- The statement that elderly or mature priests present no threat to children seems to indicate a failure to acknowledge the sexual responses of males in their sixties, seventies, and beyond.

- Pedophilia, like some other addictions and diseases, is treatable but rarely curable.

Although others could be mentioned, these facts provide reason enough to employ a "zero tolerance" policy and to refuse to re-establish prescription for abusers of children and young teenagers.

Accused priests are entitled to a timely determination of their guilt or innocence. Innocent priests must be reinstated. However, a lack of sufficient canon lawyers to hear their cases does not, in justice, provide sufficient reason to re-establish prescription, considering most victims' inability to report their abuse until years later.

Because Dulles discusses sexual abuse of children as a sin and not an addiction or illness, he states that repentant abusers, afer correction, ought to be forgiven and reinstated--welcomed back "as full participating members." In Christian love we do forgive offenders, but to allow known pedophiles to return to active ministry would pose a threat to society. This would be a repetition of the very mistake which greatly conributed to the scandalous situation in which the Church in this country now finds itself.

Henry Littleton | 6/25/2004 - 2:27pm
Child abuse is a horrible crime. It leaves a victim that is scared for life, and a sinner that may face eternal damnation. One will need professional help for many years to come; the other should face prosecution in the courts, and the penalties prescribed by law, if convicted.

But, the question we as Catholics must answer, charged by Christ to love one another as we must love Him, is how to minister to each of them. While we can never turn our eyes from the needs of the victims, we can never cease our ministries to those who sin and seek God’s forgiveness. How many times must we forgive these sinners, the answer is found in our Holy Scriptures.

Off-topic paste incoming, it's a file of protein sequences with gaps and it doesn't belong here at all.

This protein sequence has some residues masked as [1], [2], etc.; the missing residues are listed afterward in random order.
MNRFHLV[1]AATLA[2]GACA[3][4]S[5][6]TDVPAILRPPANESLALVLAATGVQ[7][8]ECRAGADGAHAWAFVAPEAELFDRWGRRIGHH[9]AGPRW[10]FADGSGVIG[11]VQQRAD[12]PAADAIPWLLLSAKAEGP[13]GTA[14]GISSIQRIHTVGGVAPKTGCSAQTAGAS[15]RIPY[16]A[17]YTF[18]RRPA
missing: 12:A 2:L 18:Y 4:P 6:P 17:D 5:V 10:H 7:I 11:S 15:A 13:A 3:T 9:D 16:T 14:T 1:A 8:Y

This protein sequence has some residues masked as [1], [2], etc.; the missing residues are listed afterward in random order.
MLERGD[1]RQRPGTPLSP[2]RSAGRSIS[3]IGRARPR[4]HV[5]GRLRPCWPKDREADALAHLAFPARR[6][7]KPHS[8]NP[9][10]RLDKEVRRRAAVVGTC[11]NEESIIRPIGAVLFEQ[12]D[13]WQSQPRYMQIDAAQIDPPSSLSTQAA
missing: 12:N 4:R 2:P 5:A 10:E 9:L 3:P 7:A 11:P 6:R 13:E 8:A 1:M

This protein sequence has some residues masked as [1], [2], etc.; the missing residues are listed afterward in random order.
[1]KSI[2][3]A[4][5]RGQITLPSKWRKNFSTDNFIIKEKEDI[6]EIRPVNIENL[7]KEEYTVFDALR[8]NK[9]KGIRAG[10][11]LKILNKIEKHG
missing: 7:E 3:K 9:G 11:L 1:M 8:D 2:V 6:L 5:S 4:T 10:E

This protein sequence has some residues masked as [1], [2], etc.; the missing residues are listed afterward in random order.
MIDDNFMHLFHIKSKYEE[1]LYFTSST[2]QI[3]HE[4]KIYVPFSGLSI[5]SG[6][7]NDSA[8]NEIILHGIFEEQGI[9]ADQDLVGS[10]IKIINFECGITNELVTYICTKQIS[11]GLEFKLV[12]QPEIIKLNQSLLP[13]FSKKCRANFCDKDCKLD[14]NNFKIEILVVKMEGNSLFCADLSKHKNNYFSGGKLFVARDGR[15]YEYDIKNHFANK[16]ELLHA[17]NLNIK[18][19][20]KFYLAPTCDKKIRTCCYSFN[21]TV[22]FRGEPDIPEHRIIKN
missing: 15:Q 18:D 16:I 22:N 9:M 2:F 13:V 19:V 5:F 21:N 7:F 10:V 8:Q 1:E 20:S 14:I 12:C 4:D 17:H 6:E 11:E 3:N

If one believes in the Tradition, Scriptures and Magisterium of the Holy Roman Catholic Church, then one must believe that a Priest is forever, like Melchizedek of old, and we as Catholics must never walk away from a man that received the power to consecrate the Host, and place God in our hands.

Robert A. Nunz | 6/19/2004 - 5:03pm
Cardinal Dulles’s "The Rights of Accused Priests" was both confusing and disappointing: I predict that many victim groups will be angered by at least some of its contents. Cardinal Dulles begins by postulating that the Church was a “leading champion of human rights” since World War II, as opposed to our Criminal Justice system which he then criticizes in one paragraph. Of course, for most of that period the Church protected priests no matter what heinous offenses they committed, and only since the scandal became evident in 2002, have they done any concerted action to seriously deal with the problem.

As a retired Criminal Justice professional, I found the critique of our system much oversimplified. He quite rightly criticizes “three strikes and you’re out” laws as do many others. But, such laws are not universal and many States have properly adopted mandatory jail sentences for violent or multiple felonies. While jail may well be overutilized for non-violent offenses, sex abuse is hardly a victimless crime! The issue of determinacy raised by the Cardinal is really about who controls the plea bargaining process, judges or prosecutors - not rigid assessments vs. judges assessments. Today, most believe some structuring of discretion at all parts of the system is necessary.